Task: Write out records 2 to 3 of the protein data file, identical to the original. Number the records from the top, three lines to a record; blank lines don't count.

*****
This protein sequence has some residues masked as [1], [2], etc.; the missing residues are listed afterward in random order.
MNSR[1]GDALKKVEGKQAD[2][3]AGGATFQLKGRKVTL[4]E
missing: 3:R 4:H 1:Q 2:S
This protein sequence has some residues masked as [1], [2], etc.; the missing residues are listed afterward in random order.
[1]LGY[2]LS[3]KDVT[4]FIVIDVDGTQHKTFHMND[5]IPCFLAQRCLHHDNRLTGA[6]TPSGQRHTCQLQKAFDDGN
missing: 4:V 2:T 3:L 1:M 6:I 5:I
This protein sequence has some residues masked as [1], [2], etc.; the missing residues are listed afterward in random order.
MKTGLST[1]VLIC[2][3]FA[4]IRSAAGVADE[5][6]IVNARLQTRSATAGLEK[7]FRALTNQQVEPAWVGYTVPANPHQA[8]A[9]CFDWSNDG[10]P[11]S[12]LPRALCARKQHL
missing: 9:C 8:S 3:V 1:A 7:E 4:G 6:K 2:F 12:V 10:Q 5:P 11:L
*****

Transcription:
This protein sequence has some residues masked as [1], [2], etc.; the missing residues are listed afterward in random order.
[1]LGY[2]LS[3]KDVT[4]FIVIDVDGTQHKTFHMND[5]IPCFLAQRCLHHDNRLTGA[6]TPSGQRHTCQLQKAFDDGN
missing: 4:V 2:T 3:L 1:M 6:I 5:I
This protein sequence has some residues masked as [1], [2], etc.; the missing residues are listed afterward in random order.
MKTGLST[1]VLIC[2][3]FA[4]IRSAAGVADE[5][6]IVNARLQTRSATAGLEK[7]FRALTNQQVEPAWVGYTVPANPHQA[8]A[9]CFDWSNDG[10]P[11]S[12]LPRALCARKQHL
missing: 9:C 8:S 3:V 1:A 7:E 4:G 6:K 2:F 12:V 10:Q 5:P 11:L